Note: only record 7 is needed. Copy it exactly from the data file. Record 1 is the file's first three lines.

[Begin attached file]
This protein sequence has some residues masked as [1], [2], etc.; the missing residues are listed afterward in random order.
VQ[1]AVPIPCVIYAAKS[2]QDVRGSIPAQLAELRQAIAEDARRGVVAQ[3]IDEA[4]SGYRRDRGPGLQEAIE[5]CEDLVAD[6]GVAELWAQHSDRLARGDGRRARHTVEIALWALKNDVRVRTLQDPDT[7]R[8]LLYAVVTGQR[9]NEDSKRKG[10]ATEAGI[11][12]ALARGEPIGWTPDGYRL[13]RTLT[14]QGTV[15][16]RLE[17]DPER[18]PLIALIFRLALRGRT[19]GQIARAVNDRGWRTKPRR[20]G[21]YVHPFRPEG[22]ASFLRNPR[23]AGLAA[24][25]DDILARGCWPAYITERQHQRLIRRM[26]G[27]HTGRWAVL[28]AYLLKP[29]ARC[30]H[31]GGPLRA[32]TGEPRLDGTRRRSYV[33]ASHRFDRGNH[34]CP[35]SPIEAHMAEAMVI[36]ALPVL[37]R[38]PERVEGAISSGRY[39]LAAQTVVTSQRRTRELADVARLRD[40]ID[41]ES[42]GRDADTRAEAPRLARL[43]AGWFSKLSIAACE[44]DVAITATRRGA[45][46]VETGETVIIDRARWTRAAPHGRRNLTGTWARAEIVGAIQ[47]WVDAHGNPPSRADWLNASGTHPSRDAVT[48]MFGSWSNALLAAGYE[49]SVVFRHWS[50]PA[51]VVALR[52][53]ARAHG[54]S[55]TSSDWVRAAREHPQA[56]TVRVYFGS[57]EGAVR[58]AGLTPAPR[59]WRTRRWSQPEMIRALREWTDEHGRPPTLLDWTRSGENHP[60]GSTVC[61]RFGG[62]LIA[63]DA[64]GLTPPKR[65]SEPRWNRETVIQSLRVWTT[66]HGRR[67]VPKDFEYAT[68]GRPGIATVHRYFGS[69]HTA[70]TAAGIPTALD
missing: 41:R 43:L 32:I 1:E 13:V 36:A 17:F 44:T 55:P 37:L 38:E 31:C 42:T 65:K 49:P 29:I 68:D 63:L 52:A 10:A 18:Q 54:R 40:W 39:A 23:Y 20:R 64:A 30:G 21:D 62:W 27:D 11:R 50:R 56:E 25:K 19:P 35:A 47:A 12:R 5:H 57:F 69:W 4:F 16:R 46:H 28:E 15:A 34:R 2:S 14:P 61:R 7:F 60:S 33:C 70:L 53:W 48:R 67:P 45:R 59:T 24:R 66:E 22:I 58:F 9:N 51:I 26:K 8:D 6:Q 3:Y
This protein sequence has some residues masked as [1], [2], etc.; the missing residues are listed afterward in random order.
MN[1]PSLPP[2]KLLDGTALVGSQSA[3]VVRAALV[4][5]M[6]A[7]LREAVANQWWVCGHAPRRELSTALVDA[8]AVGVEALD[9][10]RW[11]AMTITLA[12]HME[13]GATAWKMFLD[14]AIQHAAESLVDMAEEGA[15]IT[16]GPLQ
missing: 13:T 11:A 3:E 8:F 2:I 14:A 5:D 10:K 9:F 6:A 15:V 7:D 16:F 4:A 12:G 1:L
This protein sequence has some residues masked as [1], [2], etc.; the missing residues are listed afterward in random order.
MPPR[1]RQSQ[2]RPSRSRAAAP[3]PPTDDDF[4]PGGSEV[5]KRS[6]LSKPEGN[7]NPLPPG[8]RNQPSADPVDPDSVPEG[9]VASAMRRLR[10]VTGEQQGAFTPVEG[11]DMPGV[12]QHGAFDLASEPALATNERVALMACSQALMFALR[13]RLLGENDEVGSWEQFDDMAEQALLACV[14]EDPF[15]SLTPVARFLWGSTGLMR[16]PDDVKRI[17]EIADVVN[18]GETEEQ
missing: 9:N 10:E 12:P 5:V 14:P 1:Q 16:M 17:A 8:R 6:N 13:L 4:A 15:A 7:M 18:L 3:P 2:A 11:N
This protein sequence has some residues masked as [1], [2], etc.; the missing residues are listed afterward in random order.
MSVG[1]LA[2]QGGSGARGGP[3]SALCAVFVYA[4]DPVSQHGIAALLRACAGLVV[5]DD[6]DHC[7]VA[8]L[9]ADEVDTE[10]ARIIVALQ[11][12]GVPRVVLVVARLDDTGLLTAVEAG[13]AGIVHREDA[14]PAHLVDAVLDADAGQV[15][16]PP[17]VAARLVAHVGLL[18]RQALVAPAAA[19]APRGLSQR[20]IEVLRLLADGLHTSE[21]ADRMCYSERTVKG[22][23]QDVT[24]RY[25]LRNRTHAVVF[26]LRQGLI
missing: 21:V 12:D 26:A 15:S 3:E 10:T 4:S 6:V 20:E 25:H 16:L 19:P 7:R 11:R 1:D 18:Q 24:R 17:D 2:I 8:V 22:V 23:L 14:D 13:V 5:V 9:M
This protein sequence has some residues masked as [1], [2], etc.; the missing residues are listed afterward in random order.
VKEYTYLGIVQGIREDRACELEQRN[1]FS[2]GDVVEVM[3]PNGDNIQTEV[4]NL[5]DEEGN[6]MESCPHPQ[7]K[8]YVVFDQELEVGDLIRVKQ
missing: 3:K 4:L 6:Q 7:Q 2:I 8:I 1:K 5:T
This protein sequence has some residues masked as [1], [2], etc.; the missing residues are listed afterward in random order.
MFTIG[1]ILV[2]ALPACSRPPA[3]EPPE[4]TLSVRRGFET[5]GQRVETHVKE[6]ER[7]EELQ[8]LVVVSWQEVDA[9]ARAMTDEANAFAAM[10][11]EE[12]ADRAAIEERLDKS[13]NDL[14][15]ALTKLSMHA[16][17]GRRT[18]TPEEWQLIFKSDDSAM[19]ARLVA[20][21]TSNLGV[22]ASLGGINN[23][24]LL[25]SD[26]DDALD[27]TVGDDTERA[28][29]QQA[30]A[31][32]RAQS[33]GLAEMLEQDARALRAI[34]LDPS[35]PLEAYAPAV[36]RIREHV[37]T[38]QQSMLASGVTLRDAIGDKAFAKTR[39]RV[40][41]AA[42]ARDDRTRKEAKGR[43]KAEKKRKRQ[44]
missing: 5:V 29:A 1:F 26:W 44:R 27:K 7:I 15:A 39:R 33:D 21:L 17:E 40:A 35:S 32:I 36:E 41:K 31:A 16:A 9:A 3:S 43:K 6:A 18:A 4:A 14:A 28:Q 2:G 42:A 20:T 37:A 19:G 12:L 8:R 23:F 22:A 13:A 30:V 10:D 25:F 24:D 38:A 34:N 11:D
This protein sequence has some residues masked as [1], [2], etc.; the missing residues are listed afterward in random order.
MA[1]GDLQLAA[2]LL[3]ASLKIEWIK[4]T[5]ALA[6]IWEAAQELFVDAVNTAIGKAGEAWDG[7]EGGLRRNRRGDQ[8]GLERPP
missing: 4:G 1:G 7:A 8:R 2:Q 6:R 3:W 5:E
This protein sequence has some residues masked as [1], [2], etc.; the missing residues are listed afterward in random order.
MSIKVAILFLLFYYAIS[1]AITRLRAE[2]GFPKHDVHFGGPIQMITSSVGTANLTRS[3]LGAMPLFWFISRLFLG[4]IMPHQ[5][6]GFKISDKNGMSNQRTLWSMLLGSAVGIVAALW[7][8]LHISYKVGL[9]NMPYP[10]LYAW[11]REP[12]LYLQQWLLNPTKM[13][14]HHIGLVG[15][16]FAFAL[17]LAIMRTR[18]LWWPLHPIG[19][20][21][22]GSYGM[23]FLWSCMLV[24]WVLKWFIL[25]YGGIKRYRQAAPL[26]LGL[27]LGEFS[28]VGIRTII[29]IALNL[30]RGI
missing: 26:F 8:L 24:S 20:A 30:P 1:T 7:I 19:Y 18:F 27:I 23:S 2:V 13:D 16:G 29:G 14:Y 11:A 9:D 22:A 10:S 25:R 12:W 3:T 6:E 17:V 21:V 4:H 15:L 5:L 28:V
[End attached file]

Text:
This protein sequence has some residues masked as [1], [2], etc.; the missing residues are listed afterward in random order.
MA[1]GDLQLAA[2]LL[3]ASLKIEWIK[4]T[5]ALA[6]IWEAAQELFVDAVNTAIGKAGEAWDG[7]EGGLRRNRRGDQ[8]GLERPP
missing: 4:G 1:G 7:A 8:R 2:Q 6:R 3:W 5:E